MIT Engineers Claim Plants Display a Wide Range of Mechanical Properties
A group of engineers from MIT complied data on the microstructures of a number of different plants ranging from apples to potatoes to willow and spruce trees, and discovered that plants exhibit an enormous range of mechanical properties, based on their arrangement of cell wall's four building blocks that consist of cellulose, hemicellulose, lignin and pectin.
Lorna Gibson, the Matoula S. Salapatas Professor of Materials Science and Engineering at MIT, says 'Understanding plants' microscopic organization may help engineers design new, bio-inspired materials. "If you look at engineering materials, we have lots of different types, thousands of materials that have more or less the same range of properties as plants. But here the plants are, doing it arranging just four basic constituents. So maybe there's something you can learn about the design of engineered materials."
The new study that was published this month in the Journal of the Royal Society Interface focused on three main plant materials: woods, such as cedar and oak; parenchyma cells, which are found in fruits and root vegetables; and arborescent palm stems, such as coconut trees.
Based on the experiments previously conducted the researcher analyzed two main mechanical properties in each plant: stiffness and strength. She noticed Fruits and vegetables such as apples and potatoes were the least stiff, while the densest palms were 100,000 times stiffer. Similarly, apples and potatoes fell on the lower end of the strength scale, while palms were 1,000 times stronger.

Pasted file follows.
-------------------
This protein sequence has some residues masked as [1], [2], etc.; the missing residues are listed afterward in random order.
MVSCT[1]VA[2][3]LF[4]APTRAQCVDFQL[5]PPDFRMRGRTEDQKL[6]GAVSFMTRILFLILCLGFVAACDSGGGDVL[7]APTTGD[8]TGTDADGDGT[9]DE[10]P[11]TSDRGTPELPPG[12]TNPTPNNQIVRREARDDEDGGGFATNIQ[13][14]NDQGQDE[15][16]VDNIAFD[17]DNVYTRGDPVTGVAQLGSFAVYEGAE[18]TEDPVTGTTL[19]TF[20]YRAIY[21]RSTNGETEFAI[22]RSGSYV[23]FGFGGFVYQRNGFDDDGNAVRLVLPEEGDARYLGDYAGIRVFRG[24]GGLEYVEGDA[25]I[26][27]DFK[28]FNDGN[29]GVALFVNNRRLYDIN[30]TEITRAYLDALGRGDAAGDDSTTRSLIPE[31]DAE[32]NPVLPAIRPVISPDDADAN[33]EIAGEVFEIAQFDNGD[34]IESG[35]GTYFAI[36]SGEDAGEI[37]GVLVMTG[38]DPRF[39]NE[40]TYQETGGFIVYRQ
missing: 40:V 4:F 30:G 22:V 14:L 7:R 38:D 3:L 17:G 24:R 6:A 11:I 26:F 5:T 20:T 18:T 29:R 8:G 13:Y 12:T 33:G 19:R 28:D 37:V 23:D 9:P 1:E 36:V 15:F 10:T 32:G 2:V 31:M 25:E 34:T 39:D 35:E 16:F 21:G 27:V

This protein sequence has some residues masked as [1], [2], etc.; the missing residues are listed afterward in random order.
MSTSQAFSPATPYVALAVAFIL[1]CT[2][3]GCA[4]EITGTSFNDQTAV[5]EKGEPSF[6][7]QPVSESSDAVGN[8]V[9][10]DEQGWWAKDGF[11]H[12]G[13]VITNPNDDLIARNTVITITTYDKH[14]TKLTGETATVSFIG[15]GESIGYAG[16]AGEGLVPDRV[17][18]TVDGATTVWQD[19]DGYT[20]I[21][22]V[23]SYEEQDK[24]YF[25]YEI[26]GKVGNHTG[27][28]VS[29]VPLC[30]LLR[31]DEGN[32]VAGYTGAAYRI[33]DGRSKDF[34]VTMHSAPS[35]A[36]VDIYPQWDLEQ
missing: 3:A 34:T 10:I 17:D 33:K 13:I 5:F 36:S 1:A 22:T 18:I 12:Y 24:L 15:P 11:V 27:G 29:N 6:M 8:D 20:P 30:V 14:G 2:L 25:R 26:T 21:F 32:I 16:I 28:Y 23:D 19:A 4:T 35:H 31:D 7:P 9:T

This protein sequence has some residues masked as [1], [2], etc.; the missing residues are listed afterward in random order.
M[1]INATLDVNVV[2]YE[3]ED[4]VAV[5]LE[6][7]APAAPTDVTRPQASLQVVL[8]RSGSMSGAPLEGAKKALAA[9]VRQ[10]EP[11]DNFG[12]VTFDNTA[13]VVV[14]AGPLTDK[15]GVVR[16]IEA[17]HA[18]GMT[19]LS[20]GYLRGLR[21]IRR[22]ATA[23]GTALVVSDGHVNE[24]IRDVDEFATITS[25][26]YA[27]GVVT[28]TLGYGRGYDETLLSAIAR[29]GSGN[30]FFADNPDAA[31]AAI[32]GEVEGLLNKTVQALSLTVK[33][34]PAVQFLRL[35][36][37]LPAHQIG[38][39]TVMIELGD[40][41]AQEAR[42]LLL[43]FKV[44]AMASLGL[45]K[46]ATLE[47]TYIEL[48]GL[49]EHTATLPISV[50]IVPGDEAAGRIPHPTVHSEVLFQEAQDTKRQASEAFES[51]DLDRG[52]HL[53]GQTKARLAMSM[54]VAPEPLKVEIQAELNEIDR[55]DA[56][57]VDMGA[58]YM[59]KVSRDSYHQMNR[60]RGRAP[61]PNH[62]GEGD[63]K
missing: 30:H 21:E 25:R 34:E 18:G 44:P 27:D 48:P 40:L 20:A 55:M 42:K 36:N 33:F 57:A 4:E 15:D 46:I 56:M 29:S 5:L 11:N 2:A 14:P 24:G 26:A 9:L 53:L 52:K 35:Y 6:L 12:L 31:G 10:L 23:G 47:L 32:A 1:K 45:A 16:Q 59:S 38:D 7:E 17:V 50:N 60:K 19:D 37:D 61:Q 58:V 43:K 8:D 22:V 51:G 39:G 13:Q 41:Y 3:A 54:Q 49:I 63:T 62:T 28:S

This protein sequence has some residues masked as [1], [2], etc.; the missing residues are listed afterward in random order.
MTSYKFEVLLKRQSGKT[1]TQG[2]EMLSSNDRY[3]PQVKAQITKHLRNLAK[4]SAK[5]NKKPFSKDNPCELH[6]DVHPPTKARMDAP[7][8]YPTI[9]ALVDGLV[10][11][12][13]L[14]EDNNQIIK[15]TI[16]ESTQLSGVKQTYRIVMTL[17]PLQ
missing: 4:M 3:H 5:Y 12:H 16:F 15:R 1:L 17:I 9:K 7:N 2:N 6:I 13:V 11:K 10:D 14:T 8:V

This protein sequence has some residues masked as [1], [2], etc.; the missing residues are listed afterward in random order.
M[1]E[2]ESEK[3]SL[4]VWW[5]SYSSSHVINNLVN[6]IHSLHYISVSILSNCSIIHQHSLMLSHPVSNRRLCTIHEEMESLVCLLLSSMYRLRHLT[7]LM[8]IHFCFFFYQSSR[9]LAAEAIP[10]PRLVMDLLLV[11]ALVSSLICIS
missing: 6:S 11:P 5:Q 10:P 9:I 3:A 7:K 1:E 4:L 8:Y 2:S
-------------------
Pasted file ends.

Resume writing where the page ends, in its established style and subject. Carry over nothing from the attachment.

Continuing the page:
Thereason for the large range stiffness was due to intricate combination of plant microstructures. Taken together, the cell walls occupy a large portion of a cell, providing structural support. The cells in woods are organized in a honeycomb pattern a geometric arrangement that gives wood its stiffness and strength. Parenchyma cells, found in fruits and root vegetables, are much less stiff and strong than wood, because they have no lignin; combined with their thin walls and the random arrangement of their cellulose fibers.
Gibson sees plant mechanics as a valuable resource for engineers designing new materials.
"Plants are multifunctional," Gibson says. "They have to satisfy a number of requirements: mechanical ones, but also growth, surface area for sunlight and transport of fluids. The microstructures plants have developed satisfy all these requirements. With the development of nanotechnology, I think there is potential to develop multifunctional engineering materials inspired by plant microstructures."
Karl Niklas, a professor of plant biology at Cornell University, says Gibson's engineering parallels are fitting. Plants, in a way, he says, are "largely structural things chemical factories that are architecturally arranged."